The Virginia Beach Commonwealth’s Attorney’s Office announced Tuesday it will not prosecute Beach Councilman John Uhrin following its investigation into whether he broke conflict of interest laws when voting on the Cavalier land project.
There isn’t enough evidence to do so, it said in a release to media.
Uhrin said Tuesday night it is a blessing to not have the investigation “hanging over everything” he does at city hall “like a cloud.”
The conflict of interest questions arose after Uhrin’s wife, Catherine Sassone, was hired to work on the real estate and hotel project soon after the councilman voted in 2013 to approve millions in incentives for it.
The investigation found “no documentation in writing linking Catherine Sassone or her boss, Bart Frye, to the Cavalier Project before the initial vote on the project in July 2013,” the office said in its announcement.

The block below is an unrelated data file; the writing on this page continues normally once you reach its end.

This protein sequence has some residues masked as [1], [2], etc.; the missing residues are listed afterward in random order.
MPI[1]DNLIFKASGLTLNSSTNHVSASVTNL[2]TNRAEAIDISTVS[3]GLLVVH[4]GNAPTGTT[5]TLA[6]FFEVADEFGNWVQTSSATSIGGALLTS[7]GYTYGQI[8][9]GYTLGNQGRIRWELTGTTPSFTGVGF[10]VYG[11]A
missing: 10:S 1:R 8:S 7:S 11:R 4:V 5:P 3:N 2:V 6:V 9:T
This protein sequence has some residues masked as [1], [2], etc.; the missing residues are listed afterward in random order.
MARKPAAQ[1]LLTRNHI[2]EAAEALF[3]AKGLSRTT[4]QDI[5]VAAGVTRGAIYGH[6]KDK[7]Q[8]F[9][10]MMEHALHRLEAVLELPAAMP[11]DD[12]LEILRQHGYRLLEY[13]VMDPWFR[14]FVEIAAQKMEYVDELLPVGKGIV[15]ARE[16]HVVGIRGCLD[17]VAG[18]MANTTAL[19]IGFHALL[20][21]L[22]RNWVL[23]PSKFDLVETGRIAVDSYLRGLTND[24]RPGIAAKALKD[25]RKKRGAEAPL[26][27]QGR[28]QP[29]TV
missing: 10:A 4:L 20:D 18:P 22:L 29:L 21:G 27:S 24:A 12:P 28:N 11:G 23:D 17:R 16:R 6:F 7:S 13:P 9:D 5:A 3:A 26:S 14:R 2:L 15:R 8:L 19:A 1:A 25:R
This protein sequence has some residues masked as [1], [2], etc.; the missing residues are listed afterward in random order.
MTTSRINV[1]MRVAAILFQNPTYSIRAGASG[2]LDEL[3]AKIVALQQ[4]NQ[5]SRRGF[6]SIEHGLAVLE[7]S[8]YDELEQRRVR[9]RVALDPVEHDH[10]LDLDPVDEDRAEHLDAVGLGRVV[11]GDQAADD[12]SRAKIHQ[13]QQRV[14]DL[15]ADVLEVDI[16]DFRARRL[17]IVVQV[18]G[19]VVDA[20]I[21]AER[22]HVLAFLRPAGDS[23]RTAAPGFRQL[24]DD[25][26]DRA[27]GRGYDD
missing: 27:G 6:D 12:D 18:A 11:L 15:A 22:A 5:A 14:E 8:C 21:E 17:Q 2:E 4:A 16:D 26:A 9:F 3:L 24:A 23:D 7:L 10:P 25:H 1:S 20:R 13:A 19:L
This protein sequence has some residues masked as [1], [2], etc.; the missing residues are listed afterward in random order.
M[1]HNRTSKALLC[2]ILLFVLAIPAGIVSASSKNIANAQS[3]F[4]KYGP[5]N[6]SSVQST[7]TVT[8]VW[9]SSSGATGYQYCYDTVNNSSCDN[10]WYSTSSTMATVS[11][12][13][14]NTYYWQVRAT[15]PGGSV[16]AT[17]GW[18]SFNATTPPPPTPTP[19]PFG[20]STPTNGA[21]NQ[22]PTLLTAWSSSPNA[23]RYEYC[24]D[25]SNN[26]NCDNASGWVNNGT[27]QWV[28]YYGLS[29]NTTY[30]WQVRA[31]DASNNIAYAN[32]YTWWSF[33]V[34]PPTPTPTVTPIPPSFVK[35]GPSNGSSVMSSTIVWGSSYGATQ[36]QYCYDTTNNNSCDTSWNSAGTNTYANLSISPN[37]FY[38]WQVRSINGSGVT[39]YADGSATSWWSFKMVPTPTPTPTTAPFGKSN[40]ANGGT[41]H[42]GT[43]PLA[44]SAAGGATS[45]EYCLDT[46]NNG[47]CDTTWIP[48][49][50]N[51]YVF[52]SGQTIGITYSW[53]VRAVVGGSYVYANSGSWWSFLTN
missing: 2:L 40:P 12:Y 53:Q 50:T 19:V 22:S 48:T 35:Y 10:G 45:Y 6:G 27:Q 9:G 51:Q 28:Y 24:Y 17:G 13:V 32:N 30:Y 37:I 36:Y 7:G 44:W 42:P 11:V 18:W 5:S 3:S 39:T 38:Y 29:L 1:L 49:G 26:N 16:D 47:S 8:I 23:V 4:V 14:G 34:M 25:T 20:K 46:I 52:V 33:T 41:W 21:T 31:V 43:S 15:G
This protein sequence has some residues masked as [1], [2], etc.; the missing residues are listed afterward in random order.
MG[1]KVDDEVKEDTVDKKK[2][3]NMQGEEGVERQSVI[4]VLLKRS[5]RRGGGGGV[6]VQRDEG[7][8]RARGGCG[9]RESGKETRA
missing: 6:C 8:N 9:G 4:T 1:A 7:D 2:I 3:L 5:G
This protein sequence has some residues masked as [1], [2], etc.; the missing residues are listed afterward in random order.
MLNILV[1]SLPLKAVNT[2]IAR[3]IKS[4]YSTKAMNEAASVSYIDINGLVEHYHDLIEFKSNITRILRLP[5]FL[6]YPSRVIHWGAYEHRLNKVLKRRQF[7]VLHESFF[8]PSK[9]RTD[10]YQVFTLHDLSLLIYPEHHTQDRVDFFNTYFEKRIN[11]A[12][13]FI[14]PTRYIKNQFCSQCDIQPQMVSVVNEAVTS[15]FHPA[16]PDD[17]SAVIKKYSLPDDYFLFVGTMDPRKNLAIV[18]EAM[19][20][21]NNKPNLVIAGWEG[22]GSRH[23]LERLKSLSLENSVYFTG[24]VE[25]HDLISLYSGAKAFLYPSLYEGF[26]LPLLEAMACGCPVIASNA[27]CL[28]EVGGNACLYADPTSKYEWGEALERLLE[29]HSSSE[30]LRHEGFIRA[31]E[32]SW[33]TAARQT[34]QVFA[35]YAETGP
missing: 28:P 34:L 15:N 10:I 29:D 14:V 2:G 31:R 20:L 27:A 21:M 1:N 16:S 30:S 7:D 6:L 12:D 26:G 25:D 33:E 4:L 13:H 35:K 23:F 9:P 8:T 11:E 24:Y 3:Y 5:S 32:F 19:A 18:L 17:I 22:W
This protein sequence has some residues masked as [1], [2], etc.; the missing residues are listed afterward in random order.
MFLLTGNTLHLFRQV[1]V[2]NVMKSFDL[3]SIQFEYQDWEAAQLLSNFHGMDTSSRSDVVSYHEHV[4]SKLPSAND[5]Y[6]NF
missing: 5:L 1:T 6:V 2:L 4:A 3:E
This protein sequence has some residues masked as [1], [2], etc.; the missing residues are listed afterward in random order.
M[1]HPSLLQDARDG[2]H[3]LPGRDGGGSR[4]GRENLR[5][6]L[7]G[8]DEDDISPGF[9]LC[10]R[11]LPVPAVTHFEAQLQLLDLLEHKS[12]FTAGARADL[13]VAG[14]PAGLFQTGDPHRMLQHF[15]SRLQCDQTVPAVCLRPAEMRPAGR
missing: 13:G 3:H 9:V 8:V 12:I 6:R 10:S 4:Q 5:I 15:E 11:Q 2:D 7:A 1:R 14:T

Coupled with the city attorney’s opinions on conflicts of interest, the lack of documentation means there is insufficient evidence to prove criminal charges beyond a reasonable doubt, according to the statement, released by Macie Allen, a spokesperson for the office.
“I’m very happy and so is my wife,” Uhrin said of the investigation’s conclusion. He said he did not want to discuss details or address critics.
The commonwealth’s attorney’s office began its investigation after The Virginian-Pilot reported in 2014 about the involvement of Uhrin’s wife in the project. Uhrin voted in 2013 to grant $18 million in incentives to the Cavalier project before his wife was hired to market new homes from the development, the newspaper reported. Seven months later, in February 2014, Uhrin voted again to give $18 million of taxpayer money to the project, the paper reported.